Friday, July 19, 2013

Flash Fiction Friday: For Want of a Penny (Part 1)

The proverb at the beginning of this is one of my favorites. I was thinking about it and this character popped into my head along with her story. It's a little long for one blog post, so I'm going to post the second half next week.

“For want of a nail the shoe was lost. For want of a shoe the horse was lost. For want of a horse the rider was lost. For want of a rider the message was lost. For want of a message the battle was lost. For want of a battle the kingdom was lost. And all for the want of a nail.”

I’ve never quite understood that proverb until now. For me it wasn’t a nail that brought destruction to my life.

It was a penny in the middle of the sidewalk.

I was on my way to work when I spotted it. Shiny in a way that only brand new pennies are. Tails up. Bad luck if you believed in that sort of thing. I leaned down and slipped it into my pocket.

Someone crashed into me from behind. I went flying to the pavement, scraping my hands in the attempt to catch myself.

“I’m so sorry.” The voice was smooth, rich, unmistakably male. I turned around to take in its owner. He looked like a businessman, banker maybe, clad in a dark suit and pale blue tie. His dark hair looked like it might have been cropped in a military hair cut at one time, but was starting to grow out a bit now.

He offered me his hand to help me up and I accepted, brushing off my skirt and coat. “You’re bleeding,” he said. I couldn’t feel any pain yet but sure enough my hands were raw and a nasty scrape on my elbow was dripping blood down my arm.

“I live just around the corner,” he continued even though I still hadn’t said anything. “You can stop by at my place and get cleaned up if you like. It’s the least I can do.”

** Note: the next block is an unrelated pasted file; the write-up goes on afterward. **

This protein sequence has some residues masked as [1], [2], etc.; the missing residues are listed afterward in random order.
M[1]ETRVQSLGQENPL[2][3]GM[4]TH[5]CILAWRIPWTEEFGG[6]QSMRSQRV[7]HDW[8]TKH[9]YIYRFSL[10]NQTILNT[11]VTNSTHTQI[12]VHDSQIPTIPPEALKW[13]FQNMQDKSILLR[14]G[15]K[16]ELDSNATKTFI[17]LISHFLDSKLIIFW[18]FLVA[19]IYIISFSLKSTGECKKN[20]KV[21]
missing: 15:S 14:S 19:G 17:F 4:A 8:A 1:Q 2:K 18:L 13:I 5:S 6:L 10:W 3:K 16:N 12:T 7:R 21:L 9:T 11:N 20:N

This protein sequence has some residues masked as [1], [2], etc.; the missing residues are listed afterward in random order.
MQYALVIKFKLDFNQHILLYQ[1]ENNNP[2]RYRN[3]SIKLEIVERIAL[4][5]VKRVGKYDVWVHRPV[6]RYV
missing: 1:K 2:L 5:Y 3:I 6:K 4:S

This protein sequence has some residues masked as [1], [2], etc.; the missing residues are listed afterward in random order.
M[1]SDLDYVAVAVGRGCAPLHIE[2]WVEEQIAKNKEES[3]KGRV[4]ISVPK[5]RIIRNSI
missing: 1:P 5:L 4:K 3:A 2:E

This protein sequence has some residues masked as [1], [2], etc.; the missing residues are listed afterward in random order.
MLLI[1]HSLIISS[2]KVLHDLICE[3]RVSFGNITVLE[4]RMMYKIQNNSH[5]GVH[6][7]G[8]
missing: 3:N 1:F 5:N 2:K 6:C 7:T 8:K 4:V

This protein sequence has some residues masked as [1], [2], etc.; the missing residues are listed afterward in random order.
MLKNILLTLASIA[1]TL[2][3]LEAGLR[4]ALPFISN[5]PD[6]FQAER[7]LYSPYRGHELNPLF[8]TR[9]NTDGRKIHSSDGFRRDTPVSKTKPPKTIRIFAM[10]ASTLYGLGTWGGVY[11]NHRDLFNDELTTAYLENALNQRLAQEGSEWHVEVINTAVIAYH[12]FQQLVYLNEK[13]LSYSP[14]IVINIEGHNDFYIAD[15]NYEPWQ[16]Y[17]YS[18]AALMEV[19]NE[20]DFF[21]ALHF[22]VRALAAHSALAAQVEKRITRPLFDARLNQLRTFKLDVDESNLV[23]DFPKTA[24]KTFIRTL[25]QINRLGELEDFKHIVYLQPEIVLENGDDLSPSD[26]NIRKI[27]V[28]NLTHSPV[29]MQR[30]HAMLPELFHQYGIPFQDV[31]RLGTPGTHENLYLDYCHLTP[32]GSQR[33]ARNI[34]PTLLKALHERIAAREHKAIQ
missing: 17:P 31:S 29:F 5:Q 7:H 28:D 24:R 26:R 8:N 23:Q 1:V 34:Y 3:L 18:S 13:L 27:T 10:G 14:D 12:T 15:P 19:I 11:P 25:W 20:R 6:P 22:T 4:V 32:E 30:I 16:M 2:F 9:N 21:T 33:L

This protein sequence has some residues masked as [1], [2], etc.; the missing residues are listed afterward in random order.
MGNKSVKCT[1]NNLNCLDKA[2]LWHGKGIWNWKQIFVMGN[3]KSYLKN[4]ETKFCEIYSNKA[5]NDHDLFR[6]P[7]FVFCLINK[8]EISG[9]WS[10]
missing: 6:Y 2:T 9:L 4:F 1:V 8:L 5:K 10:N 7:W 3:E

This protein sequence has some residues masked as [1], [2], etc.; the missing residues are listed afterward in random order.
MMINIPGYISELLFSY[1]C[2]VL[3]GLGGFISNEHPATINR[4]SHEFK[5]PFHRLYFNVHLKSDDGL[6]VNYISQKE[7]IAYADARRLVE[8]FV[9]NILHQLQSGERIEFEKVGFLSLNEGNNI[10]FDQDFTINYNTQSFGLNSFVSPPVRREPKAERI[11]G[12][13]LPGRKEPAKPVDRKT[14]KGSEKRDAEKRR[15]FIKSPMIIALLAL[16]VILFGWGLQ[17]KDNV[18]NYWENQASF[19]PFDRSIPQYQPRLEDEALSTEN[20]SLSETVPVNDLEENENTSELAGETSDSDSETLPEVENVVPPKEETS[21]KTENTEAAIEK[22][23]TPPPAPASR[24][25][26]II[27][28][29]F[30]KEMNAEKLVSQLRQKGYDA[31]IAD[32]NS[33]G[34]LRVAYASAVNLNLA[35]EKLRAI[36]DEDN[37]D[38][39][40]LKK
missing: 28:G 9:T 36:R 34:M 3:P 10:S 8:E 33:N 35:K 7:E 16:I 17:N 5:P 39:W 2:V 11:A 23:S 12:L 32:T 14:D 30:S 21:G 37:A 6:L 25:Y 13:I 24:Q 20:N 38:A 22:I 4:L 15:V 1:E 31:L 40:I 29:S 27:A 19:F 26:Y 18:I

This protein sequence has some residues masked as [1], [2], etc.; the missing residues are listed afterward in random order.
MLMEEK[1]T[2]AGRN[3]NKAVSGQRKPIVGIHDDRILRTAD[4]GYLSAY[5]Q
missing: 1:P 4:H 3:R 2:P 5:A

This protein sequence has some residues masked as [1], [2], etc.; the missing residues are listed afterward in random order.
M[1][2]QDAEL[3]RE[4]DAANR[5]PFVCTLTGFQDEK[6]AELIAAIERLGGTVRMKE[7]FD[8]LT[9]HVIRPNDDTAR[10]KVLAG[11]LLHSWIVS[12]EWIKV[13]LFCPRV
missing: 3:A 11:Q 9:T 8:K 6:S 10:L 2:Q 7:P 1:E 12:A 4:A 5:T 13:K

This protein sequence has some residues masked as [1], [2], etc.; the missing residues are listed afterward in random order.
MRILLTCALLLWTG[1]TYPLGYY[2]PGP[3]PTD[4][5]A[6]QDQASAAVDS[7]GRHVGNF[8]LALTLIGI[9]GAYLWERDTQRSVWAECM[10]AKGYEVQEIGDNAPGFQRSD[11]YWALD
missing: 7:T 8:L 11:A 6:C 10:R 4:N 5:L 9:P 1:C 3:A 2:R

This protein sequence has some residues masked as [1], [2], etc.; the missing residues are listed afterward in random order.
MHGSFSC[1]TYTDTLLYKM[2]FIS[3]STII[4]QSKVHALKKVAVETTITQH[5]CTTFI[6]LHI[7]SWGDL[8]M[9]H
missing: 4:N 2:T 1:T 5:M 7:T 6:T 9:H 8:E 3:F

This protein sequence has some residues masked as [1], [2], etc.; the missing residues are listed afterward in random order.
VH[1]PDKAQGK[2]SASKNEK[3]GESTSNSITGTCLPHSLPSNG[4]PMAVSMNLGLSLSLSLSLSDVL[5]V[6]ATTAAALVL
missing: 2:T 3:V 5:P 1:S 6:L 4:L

“I really have to get to work,” I replied. My boss would kill me if I was late again, though I had to admit the scrapes were really starting to sting.

“It’ll just take a minute.” His smile was soft and insistent and I found myself nodding in agreement. “I’m Mark, by the way.”


“Where were you off to before I so rudely crashed into you?”

It was hard to resist the charming note in his voice. I stopped worrying about work as I started to relax. I’d make it on time somehow. “Work. I manage the Barnes & Noble just down the street.”

“You love books then?” He rested his hand on my waist, guiding me through the people bustling up and down the sidewalk.

“More than anything.” I played with the penny deep in my pocket to occupy my hand. “Where were you rushing off to?”

“Work as well. Bank of America.” I was right: a banker. The image of him resting behind a desk, managing money was a bit of a daunting one. “This is me.” He directed me to the right and through the door of a nice looking complex.

Up two flights of stairs he stopped long enough to unlock the door and directed me inside. It wasn’t the sprawling rich apartment that I expected, but it wasn’t squalid by any means.

“I don’t live here all the time,” he explained. “It just gives me a place to stay in the city. I actually have a house in the outskirts.”

“Is there a wife there?” I didn’t know what made me want to ask, but the words were out there between us before I could stop them.

“No, no.” He chuckled. “Bathroom’s that way.” He pointed down a short hall and I followed it until I found a bathroom complete with a jacuzzi tub. If this was where he didn’t live, then I’d love to see where he did.

I quashed that thought as soon as it floated up. Mark was exactly what I didn’t need right now. I gave the ring on my finger a couple of twists before opening the medicine cabinet. There was peroxide, ointment, and plenty of bandages and I was fixed up before I know it.

The clock in the living room told me that if I hurried, I could still make it to work on time. Mark was standing in the kitchen, a pair of wine glasses in front of him.